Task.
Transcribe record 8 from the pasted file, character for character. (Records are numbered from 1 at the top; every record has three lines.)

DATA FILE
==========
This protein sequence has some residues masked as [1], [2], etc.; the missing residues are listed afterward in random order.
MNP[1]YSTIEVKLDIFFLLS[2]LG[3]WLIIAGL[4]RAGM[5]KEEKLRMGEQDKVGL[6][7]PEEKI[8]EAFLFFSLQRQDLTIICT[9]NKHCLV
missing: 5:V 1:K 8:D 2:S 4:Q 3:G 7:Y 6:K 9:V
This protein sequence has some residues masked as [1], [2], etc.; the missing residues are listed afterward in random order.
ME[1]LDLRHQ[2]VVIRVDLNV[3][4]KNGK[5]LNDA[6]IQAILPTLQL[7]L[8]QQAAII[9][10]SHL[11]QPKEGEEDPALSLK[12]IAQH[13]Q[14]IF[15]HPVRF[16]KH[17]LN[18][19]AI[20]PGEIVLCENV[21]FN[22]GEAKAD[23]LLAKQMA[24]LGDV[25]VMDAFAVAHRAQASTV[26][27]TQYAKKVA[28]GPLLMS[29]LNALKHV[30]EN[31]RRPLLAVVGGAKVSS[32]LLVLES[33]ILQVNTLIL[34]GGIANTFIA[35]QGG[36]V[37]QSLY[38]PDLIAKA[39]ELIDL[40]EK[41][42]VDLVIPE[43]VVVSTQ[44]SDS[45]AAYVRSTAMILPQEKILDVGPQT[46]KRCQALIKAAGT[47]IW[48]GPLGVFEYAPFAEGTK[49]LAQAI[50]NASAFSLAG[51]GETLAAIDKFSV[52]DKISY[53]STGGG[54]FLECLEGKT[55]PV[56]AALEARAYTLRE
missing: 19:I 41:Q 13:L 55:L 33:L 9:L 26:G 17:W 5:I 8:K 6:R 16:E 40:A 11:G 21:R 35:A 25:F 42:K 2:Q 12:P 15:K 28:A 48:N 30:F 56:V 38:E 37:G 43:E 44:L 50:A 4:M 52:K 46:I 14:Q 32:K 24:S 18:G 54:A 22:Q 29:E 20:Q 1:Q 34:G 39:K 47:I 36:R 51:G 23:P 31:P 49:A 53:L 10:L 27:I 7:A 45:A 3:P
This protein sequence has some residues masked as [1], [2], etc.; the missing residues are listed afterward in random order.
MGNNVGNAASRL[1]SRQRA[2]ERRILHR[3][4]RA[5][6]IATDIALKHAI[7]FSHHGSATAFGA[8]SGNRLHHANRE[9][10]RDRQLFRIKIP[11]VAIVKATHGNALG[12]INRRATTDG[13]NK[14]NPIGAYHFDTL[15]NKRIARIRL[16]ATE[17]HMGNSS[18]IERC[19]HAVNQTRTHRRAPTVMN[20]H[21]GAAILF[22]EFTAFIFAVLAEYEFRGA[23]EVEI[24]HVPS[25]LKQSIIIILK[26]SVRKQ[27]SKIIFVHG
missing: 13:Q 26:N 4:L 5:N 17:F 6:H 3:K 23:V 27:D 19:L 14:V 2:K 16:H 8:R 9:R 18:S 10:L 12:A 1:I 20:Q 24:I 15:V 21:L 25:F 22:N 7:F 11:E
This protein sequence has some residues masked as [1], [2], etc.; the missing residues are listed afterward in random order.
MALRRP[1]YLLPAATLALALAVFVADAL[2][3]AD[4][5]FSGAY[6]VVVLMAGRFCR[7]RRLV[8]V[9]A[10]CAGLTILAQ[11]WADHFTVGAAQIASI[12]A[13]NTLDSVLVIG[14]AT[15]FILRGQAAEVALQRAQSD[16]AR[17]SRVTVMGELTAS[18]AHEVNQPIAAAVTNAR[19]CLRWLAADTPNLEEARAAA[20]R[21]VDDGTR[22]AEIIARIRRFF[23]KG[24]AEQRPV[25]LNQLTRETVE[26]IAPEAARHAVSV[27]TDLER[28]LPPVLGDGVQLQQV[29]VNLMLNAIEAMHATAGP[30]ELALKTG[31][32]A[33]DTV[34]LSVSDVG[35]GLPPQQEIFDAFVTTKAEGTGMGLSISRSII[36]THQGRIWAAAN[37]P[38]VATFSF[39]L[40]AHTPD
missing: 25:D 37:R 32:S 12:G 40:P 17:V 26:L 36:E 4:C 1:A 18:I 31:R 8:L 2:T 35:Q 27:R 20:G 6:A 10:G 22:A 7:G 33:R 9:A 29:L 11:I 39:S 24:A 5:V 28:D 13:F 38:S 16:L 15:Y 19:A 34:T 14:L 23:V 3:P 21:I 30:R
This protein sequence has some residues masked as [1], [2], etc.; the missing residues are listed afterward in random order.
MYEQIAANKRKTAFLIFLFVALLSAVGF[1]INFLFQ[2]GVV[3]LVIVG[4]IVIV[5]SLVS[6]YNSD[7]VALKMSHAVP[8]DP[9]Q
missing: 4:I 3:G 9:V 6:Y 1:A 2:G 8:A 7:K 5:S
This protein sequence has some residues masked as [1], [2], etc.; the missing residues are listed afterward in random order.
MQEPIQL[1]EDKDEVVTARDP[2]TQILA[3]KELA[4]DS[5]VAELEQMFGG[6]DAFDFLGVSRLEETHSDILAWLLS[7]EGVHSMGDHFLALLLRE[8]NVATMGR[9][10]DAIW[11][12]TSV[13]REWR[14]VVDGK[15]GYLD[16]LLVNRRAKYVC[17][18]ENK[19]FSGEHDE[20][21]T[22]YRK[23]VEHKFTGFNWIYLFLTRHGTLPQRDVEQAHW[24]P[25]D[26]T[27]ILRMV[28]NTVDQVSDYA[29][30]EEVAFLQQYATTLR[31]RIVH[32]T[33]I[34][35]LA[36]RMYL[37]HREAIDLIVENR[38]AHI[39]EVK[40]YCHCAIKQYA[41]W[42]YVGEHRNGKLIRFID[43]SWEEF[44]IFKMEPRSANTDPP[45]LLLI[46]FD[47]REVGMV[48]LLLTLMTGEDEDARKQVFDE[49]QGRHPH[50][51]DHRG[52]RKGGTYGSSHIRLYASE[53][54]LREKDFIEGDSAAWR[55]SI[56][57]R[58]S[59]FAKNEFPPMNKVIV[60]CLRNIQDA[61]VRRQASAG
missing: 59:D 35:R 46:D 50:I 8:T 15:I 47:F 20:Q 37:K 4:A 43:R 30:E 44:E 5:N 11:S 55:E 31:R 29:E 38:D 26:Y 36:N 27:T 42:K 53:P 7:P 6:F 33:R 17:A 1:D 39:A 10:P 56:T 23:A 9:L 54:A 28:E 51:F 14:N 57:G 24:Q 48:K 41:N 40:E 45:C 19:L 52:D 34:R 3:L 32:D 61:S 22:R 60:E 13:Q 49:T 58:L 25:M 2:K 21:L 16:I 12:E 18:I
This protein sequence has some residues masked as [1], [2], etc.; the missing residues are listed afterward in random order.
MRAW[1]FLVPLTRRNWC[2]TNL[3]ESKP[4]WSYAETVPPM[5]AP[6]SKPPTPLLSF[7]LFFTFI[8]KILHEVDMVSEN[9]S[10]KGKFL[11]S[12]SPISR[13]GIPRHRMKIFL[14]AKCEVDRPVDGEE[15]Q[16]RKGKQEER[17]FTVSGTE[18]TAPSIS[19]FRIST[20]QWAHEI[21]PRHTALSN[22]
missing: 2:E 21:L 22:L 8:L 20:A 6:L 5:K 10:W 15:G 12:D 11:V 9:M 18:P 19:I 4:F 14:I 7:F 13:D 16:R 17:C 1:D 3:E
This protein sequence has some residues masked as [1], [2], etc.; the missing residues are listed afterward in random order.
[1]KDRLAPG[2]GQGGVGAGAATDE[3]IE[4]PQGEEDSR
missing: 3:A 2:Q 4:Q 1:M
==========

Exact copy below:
This protein sequence has some residues masked as [1], [2], etc.; the missing residues are listed afterward in random order.
[1]KDRLAPG[2]GQGGVGAGAATDE[3]IE[4]PQGEEDSR
missing: 3:A 2:Q 4:Q 1:M